Column - It's not about the paintingWhen my children were little I spent hours decorating their rooms to perfection, keeping each element a secret until I could “unveil” the finished product to each happy little face.
By: Amy Chaffins, Alexandria Echo Press
When my children were little I spent hours decorating their rooms to perfection, keeping each element a secret until I could “unveil” the finished product to each happy little face.
Today, with all of them much older, I realize the process is as much a prize as the final product. So when the kids asked if they could “help” with a recent painting project in little brother’s room, I encouraged them to each go put on something they hate and join in the project.
We needed to paint the wall a sky-water blue, as this backdrop was our first step in creating a prehistoric mural.
Lesson #1: Paint stains. Don’t wear your favorite shirt or mom will never again let you wear it to school.
The greatest thing about three children is the way they continually change roles, surprising me each time I think I know what to expect. It was a night filled with all sorts of lessons, not only for the kids, but for mom, too.
Lesson #2: When your children surprise you, avoid taking that deep breath of initial concern. They will hear it and it could interrupt greatness.
I had no concerns about letting my follow-the-rules, color-between-the-lines child have full access to all of the painting tools. He would ask questions, he would be careful, he would do a nice job.
Instead, he was transformed into Vincent van Gogh the minute his still little hand touched the paintbrush. To see my meticulous guy painting with such wild abandon filled me with wonder as I watched out of the corner of my eye from my perch on the ladder. He quickly threw a thick layer of color on the wall and declared he was finished. Amazing.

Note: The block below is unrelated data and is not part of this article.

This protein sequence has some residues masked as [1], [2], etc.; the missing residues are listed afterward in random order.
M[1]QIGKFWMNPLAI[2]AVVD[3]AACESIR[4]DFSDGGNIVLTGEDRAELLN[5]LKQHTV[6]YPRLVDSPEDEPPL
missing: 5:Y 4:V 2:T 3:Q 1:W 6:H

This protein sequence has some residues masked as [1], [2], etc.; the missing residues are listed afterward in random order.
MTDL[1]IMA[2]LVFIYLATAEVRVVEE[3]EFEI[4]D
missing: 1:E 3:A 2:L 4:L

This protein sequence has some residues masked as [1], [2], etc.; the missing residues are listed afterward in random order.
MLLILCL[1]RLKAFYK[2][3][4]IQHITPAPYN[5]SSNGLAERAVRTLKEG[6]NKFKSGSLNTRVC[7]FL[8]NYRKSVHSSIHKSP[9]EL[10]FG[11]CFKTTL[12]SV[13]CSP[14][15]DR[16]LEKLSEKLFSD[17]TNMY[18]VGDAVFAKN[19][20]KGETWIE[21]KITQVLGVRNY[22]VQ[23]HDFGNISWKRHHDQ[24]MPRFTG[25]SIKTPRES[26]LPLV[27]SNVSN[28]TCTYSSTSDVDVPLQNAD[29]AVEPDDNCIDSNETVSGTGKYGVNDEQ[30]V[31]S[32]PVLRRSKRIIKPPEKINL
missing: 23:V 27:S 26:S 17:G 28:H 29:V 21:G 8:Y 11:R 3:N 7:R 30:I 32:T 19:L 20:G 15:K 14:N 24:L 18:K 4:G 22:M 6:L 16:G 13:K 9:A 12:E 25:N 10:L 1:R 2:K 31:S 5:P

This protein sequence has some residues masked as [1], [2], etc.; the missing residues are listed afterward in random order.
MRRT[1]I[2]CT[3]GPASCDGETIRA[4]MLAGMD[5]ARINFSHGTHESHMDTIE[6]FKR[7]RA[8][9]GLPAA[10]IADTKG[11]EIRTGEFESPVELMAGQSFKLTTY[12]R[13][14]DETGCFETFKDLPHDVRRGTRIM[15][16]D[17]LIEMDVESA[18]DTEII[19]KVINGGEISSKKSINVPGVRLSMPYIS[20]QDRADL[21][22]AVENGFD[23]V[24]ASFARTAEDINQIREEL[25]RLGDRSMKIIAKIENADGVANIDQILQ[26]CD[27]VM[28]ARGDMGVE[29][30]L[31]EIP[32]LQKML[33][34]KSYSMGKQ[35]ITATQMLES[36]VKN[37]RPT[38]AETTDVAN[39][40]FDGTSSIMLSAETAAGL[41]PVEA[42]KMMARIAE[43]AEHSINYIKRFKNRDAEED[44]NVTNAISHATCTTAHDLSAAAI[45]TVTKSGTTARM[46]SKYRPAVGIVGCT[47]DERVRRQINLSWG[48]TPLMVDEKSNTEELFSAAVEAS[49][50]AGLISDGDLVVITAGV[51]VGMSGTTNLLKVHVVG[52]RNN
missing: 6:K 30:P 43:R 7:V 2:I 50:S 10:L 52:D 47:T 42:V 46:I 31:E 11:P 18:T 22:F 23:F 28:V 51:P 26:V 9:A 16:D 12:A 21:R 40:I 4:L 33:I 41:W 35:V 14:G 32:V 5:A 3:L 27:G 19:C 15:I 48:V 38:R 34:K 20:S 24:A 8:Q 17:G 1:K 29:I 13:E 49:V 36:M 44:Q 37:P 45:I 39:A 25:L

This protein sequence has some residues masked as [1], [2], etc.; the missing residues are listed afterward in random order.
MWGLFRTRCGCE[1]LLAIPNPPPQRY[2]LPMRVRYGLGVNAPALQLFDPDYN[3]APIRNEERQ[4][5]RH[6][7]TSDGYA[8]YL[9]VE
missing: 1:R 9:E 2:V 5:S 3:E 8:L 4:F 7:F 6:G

Lesson #3: The youngest child begs for independence, yet he wants to be supervised.
I admit I had some initial concerns about handing Mr. Free-Spirit – my youngest child, age 5 – a roller saturated in blue paint. I pictured great globs of gooey paint dripping everywhere… Instead, he stared at the blank canvas that stood before him.
Mama, aren’t you going to watch me?
I can see you from up here.
But Mama, maybe I should have a brush.
I think you can handle the roller.
But Mama, there aren’t any lines.
While I had let go of the rules, my little – I mean big – boy wasn’t quite ready for the freedom offered by a wall and a roller filled with paint.
Realizing his struggle, I asked if he’d like me to tape the corner and the trim board.
That was all it took.
He carefully rollered for several minutes, reporting each drop that landed either on his clothing or the drop cloth – curiously surprised by my encouraging response of “That’s OK, keep painting.”
Soon, he tired of the process, requesting a more creative outlet offered by a brush.
He left the room, in search of a “brush that fit his hand.”
Lesson #4: A child who likes to make rules, likes to have rules. Enjoy it while it lasts.
Like a modern-day Lavinia Fontana, my daughter thoroughly researched the project before taking to the canvas before her. With the end in mind, she carefully evened out the work already completed by her brothers, continuously checking to make sure it was OK.
How I ever brought a perfectionist into this world is beyond me, yet I raised her, and I need to offer her opportunity to succeed. Barely taking any paint, she worked contentedly, smoothing the surface, leaving not even a trace of the former color showing through. She offered some words of advice and with permission, her work was done.
I wasn’t alone long – little brother finally found what he needed, a little watercolor paint brush.
Lesson #5: Creativity begins with the tools. I don’t know his idea, so I am not the expert on what tools he needs.
Since he’d been so careful with the roller, I returned to my cutting around the ceiling, leaving my little artist to his work.
Sure enough, Michaelangelo had emerged and his canvas was now the blue painter’s tape that was supposed to be protecting the adjacent sand-colored wall.
A very long conversation that included him pulling a dinosaur encyclopedia off his bookshelf finally showed me he was painting hieroglyphics.
Lesson #6: If you tell a 5-year-old that it’s OK to have an ash tree in a prehistoric dinosaur room, don’t be surprised when he decides that the dinosaurs lived in Egypt too and since they couldn’t read, they would like to look at the pictures.
“It’s Our Turn” is a weekly column that rotates among members of the Echo Press editorial staff.